Maybe MLB free agent floodgates will open after a key signing on Sunday

Former Orioles general manager Andy MacPhail used to say pitching is “expensive and fragile.” Two cautionary words about spending big for a hurler.

That didn’t keep the Philadelphia Phillies from keeping one of their homegrown pitchers on Sunday and the expensive part was definitely on display. Over the last three years, right-hander Aaron Nola is 32-31 with a 4.09 ERA. But the Phillies, who drafted him seventh overall out of LSU in 2014, retained him Sunday for $172 million over seven years. Reporters said the deal does not include any option years or opt-outs.

National reporters like Jon Heyman and Jeff Passan reported that Nola could have gotten more money elsewhere and also that the Braves were in hot pursuit. And having a division rival chasing your player obviously helped pushed the Phillies to get that deal to the finish line.

And while Nola was not at the very top of this free agent pitching class, he was ranked as the No. 5 free agent by and projected to get a six-year deal for $150 million. He exceeded that projection.

While Nola’s ERA was 4.46 last season, teams are clearly digging deeper than ERA numbers here and liking what they see with this pitcher. Durability is a real Nola strength. In the last six full seasons – not counting the shortened 2020 season – he has averaged a robust 194 innings, three times topping 200.

And while he has been slightly under league average in ERA in two of the last three years, his Fielding Independent Pitching number in that span is 3.31 and he has a WHIP of 1.077. He has thrown 579 innings in that stretch allowing 1.2 homers per nine in a hitter-friendly ballpark and posting impressive walk (1.8) and strikeout (10.3) rates.

Nola does have a career 3.72 ERA in 235 starts. He has finished third, fourth and seventh in the Cy Young voting since the 2018 season while leading the National League in innings in this span.

So, if you just look at his ERA the last few seasons, you will miss a few reasons he seemed to be a pitcher well pursued in free agency. His deal also is another indicator that teams have been pretty busy behind the scenes. We have not seen many signings yet, but the floodgates may be about to open.

Teams wanted this guy and he got paid and paid big.

The Phillies 2024 payroll projects somewhere around the $230-240 million dollar mark. Anymore it seems that the big dollar teams sign these long-terms deals knowing it may be likely the player will not be at top form for the entire length of the deal. Heck, some of these teams now want longer deals to spread out average annual value more and help them with the luxury tax.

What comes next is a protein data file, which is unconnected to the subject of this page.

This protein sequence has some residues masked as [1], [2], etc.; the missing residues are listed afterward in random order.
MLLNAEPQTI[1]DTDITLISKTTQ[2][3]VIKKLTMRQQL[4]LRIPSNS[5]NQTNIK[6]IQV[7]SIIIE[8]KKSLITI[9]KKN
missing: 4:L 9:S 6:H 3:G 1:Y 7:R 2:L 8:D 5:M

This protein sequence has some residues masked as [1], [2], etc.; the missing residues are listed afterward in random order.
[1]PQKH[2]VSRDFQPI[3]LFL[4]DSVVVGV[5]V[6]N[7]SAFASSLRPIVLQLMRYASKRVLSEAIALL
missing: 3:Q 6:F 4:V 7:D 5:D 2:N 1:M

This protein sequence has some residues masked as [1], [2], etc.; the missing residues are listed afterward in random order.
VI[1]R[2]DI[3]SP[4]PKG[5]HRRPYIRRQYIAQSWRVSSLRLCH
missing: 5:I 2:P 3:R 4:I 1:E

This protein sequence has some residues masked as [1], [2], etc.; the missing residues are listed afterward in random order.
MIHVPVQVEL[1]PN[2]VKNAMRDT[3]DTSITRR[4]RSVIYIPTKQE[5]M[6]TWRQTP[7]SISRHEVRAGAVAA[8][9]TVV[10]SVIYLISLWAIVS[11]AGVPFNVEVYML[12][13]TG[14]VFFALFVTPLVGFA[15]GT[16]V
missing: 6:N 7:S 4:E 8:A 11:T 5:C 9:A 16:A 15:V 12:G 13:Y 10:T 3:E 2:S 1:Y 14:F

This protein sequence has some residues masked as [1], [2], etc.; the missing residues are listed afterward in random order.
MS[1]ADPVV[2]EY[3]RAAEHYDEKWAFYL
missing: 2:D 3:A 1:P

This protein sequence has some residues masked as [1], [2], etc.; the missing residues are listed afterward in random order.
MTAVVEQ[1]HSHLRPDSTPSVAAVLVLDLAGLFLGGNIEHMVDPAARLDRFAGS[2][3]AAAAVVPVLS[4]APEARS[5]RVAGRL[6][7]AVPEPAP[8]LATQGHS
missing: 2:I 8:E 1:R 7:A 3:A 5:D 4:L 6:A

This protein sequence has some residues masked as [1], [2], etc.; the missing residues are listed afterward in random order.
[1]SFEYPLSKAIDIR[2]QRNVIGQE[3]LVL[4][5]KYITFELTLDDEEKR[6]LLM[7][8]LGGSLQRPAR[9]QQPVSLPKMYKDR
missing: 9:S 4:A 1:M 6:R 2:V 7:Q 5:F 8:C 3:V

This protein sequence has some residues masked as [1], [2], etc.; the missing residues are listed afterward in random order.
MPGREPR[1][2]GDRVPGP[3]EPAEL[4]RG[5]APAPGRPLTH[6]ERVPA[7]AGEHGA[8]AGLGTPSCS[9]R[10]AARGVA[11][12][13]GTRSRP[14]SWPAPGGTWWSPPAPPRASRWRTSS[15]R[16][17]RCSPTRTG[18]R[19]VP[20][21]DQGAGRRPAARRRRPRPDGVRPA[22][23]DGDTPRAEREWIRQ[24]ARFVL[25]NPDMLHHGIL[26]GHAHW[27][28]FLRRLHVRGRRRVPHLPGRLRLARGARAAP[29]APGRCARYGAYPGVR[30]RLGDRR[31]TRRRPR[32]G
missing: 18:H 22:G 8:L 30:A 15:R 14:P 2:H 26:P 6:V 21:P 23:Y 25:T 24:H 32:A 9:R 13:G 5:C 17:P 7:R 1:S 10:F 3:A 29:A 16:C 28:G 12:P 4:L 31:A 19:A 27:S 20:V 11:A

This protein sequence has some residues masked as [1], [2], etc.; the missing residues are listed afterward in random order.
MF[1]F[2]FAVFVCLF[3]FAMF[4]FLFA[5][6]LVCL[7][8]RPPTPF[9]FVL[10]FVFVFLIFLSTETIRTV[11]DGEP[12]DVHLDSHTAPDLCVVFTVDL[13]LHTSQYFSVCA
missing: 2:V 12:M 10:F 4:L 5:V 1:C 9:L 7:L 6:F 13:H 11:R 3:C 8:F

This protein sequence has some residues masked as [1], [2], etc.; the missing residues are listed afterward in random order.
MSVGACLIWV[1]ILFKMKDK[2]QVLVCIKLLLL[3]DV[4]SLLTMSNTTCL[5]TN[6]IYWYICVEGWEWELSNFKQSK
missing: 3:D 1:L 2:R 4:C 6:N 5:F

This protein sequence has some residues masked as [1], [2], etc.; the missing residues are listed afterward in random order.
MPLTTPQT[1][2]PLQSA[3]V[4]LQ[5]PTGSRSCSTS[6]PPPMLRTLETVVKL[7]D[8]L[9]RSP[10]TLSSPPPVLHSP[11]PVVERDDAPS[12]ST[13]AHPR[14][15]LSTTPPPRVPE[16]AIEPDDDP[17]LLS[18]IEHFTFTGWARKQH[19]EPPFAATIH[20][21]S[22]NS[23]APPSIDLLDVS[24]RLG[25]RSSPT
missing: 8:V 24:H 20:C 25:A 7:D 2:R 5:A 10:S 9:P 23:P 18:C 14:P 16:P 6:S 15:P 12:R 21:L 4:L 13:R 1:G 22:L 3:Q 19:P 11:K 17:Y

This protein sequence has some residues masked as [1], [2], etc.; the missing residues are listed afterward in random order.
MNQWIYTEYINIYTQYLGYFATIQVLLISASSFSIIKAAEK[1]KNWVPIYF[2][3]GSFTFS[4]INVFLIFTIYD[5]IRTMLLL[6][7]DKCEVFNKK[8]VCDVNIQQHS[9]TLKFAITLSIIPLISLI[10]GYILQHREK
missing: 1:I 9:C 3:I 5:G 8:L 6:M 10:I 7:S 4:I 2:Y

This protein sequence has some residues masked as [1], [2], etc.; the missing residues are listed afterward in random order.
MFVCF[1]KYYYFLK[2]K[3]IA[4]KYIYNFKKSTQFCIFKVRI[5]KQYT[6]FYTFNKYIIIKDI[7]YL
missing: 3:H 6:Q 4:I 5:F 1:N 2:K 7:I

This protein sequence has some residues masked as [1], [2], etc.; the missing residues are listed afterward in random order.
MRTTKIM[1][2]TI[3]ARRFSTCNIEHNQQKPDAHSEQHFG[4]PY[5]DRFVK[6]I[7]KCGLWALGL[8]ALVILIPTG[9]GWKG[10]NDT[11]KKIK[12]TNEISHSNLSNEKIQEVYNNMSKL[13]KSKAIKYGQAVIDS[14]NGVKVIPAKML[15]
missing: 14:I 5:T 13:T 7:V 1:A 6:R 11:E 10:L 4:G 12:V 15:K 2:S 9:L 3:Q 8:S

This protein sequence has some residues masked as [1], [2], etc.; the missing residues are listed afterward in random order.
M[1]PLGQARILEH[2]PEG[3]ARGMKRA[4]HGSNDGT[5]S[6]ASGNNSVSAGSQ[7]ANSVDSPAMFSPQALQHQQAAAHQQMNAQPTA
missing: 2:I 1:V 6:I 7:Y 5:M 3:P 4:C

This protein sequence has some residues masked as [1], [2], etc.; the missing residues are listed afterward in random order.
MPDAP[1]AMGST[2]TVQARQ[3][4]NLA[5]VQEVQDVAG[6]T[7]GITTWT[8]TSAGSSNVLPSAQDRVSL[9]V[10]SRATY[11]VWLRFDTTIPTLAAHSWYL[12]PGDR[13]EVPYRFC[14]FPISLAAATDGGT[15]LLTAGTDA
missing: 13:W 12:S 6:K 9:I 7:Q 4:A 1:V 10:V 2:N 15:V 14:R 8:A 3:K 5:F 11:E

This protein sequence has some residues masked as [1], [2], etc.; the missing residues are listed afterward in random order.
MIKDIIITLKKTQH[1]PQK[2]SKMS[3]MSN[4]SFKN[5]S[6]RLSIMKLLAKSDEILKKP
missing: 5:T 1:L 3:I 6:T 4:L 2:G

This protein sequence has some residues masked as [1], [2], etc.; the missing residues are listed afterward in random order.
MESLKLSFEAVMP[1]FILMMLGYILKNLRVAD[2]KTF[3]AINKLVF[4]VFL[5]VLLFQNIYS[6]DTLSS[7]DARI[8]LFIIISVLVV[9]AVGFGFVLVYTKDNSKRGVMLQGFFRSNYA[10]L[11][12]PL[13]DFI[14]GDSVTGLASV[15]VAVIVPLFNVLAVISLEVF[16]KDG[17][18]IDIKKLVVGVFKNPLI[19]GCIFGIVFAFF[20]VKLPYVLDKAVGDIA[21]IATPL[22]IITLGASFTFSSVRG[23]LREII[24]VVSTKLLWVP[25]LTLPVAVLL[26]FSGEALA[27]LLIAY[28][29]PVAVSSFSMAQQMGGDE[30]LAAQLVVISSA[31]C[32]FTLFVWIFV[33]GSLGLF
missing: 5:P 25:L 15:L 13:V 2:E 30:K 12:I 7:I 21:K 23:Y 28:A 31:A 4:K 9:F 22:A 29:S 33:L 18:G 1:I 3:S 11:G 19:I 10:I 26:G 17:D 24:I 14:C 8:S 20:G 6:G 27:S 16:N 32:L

Every year in free agency we can get surprised by the dollars, and it appears this year is going to be no different. Just wait until Shohei Ohtani gets his $500 million dollar deal which some think will be $600 million plus. If Nola got $172 million what will Blake Snell get?

Pitching is still expensive.

What does this mean for the Orioles? Well, the Phillies have indicated they are pursuing just one starter so maybe that is one team out of the starting pitching market. But maybe deals like this, which of course are not unexpected, show the Orioles that the less expensive route for a pitcher could be via a trade. To get someone with a couple of years of control remaining that is still not at the top of the pay scale.

Another message it could be sending is that this puts a premium on trying to keep your own homegrown talent. Is it time to pursue long-term deals with the likes of Gunnar Henderson and Adley Rutschman? Certainly, most fans in Birdland would be in favor of that but it takes two to tango. The player and his rep must be down with that too. But sometimes teams can make good signings with players that maybe sacrifice a few bucks in total contract value to get the security of the deal at a younger age.

In the business of baseball, the contracts never get lower, just higher. The big money boys will always be handing out the big money. The rest have to figure out ways to keep up.  


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